The table below presents the information collected by MPPI for New Hampshire and surrounding states. For each state's pension system, total net assets are listed (both for the beginning and end of the fiscal year in question), as well as the total amount paid in management fees. In addition, the rates of return for the pension systems are presented. Compared to surrounding states, New Hampshire had the lowest total net assets.

Public pension fund management fees, 2011-2012
State Fiscal year Total net assets at the beginning of the year Total net assets at the end of the year Total management fees Management fees as a percentage of total net assets at the beginning of the year Five-year rate of return for the pension fund
New Hampshire 2012 $5,891,179,000 $5,774,343,000 $22,908,000 0.39% 1.80%
Maine 2012 $11,051,692,821 $10,766,866,860 $24,300,000 0.22% 1.50%
Massachusetts 2012 $50,245,766,000 $48,867,807,000 $252,070,837 0.50% 0.11%
Rhode Island 1
Vermont 2012 $3,470,318,417 $3,450,571,044 $14,304,023 0.41% 2.30%
1"Three states— Hawaii, Nevada and Rhode Island—were excluded because they hadn’t published CAFRs for fiscal years ending December 31, 2011 or later. West Virginia was excluded because its June 30, 2012 CAFR lacked sufficient disclosure."[35]
Source: Maryland Public Policy Institute, "Wall Street Fees, Investment Returns, Maryland 49 Other State Pension Funds," July 1, 2013


Enacted reforms


NH H 342

This bill, enacted June 4, 2013, related to reporting of compensation paid to retired members of the retirement system and required retirement system employers to report to the retirement system all compensation paid to retired members of the retirement system. It also required the retirement system to notify retired members of the retirement system of the annual limitations on hours for part-time employment.[36]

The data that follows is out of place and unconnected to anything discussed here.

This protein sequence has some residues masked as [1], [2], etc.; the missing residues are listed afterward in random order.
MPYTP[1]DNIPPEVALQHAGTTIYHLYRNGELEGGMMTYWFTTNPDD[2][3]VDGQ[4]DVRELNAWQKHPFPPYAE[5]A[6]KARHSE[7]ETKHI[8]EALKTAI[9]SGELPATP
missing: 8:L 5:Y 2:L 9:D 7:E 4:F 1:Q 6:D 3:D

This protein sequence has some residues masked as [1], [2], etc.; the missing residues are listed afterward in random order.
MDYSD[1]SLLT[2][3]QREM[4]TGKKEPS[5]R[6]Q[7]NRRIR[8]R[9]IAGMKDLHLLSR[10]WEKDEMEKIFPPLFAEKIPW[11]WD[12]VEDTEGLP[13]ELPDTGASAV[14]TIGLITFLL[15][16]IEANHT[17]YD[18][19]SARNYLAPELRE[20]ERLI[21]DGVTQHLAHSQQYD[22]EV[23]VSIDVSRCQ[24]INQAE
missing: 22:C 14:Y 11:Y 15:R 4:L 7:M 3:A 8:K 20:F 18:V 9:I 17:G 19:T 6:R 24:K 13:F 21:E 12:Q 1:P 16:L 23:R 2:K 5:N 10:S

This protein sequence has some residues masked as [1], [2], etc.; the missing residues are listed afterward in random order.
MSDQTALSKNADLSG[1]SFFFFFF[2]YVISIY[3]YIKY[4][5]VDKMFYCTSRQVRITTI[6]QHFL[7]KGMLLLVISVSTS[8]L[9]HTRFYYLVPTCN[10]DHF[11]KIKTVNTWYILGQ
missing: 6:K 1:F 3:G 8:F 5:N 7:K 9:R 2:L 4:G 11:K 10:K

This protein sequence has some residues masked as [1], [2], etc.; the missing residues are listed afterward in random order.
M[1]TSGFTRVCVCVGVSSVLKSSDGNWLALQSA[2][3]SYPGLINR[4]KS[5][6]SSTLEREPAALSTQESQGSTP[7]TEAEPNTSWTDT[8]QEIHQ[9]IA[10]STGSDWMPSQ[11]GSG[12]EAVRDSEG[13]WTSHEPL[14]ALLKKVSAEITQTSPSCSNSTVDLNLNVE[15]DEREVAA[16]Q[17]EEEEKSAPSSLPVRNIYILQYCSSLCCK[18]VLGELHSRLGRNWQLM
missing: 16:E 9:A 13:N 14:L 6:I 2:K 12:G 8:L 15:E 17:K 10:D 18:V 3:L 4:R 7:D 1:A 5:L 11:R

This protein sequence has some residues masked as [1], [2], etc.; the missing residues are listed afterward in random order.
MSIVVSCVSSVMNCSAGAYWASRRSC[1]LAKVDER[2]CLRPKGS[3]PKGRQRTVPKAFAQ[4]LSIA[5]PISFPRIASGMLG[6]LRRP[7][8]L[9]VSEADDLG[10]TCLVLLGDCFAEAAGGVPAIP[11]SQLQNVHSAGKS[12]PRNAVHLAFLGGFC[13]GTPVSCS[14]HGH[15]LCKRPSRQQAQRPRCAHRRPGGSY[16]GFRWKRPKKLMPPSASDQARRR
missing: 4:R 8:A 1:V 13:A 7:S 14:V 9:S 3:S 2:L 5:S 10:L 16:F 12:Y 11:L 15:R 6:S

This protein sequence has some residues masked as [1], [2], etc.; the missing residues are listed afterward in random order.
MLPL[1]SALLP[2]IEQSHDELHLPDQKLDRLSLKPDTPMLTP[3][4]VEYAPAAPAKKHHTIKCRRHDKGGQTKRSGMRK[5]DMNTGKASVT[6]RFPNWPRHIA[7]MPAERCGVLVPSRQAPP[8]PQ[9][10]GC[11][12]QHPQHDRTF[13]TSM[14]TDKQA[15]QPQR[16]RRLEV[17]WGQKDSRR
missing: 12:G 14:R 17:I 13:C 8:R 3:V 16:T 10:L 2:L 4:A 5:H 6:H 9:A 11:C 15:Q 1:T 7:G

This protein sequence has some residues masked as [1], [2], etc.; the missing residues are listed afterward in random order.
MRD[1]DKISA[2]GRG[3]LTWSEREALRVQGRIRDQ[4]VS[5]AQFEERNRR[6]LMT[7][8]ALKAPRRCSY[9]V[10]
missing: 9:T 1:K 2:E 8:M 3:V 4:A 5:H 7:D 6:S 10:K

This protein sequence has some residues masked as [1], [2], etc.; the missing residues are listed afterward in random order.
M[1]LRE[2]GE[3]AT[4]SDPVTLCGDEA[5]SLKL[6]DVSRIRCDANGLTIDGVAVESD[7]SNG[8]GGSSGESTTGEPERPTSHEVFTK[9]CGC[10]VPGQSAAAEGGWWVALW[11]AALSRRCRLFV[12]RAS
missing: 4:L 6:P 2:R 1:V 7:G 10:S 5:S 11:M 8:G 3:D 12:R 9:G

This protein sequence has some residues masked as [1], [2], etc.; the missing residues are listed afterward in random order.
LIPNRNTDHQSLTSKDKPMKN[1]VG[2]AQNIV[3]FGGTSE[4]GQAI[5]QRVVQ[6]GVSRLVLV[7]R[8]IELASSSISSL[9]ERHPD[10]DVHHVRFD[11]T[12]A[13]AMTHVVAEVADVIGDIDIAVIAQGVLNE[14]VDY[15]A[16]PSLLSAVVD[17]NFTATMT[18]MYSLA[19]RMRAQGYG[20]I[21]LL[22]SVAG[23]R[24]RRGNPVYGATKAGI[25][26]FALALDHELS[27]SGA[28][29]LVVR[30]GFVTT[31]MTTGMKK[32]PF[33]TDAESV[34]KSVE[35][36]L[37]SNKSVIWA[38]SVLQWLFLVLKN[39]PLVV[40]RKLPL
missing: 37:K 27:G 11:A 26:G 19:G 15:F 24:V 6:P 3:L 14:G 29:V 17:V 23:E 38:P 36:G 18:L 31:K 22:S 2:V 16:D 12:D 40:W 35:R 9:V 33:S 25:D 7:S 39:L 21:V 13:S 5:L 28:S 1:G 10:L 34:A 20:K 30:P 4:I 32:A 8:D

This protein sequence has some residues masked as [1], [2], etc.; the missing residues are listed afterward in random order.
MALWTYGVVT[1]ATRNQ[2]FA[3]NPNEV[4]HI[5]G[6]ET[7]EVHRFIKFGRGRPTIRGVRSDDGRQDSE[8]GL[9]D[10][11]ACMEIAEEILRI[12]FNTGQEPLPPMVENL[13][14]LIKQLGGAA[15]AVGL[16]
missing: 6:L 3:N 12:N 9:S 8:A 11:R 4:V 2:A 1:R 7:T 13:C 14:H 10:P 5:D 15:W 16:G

NH S 83

This bill enabled municipalities and school districts to create other post-employment benefits trusts and defined other post-employment benefits to mean employee benefits other than pensions that are received after employment ends, including medical, disability, or other health benefits. It also set forth requirements for deposits to funds under such trusts and earnings on those deposits.[36]

Proposed reforms


NH H 1306

This bill would have required retirement system employers to make contributions based on the unfunded accrued liability and medical benefits employer share for retired members employed on a part-time basis.[36]

Local public pensions

See also: Local government public pensions

According to the United States Census Bureau, the state has two locally-administered pension systems.[4]


See also: Public pension disclosure and Governmental Accounting Standards Board
  • Pension data is available on the NHRS website, including annual reports, actuarial valuations, trust fund assets and balances, and investment strategies.[37] However, RSA 100-A, the law that governs New Hampshire's pensions, does not explicitly state that pension data is public information, though it does require an independent committee to conduct audits.[38]
  • In 2011, the state Supreme Court ruled that pension information and the names of recipients are public information.[39]
  • Pension fund performance data is available in the yearly Comprehensive Annual Financial Reports.[12]
  • No pay-to-play laws have been enacted on a state level, and so pension agents, lobbyists, and investment managers have no restrictions on donating money or resources for elections and campaigns.
  • The Independent Investment Committee oversees the pension funds, and an independent auditor examines every Comprehensive Annual Financial Report.[40]

Recent news

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See also

Additional reading

External links


  1. Figures below are compiled by adding up all state pension plans
  2. This figure is derived by calculating the percent difference between the current year's funding level and the system's percent funded from the prior year.
  3. Rank is relative to the 50 state pension programs. "1" refers to the healthiest pension plan while "50" would be the least well-funded plan.
  4. 4.0 4.1 "Public Employee Retirement Systems State- and Locally-Administered Pensions Summary Report: 2010," United States Census Bureau, April 30, 2012
  5. "The Widening Gap Update,” Pew Center on the States, accessed October 17, 2013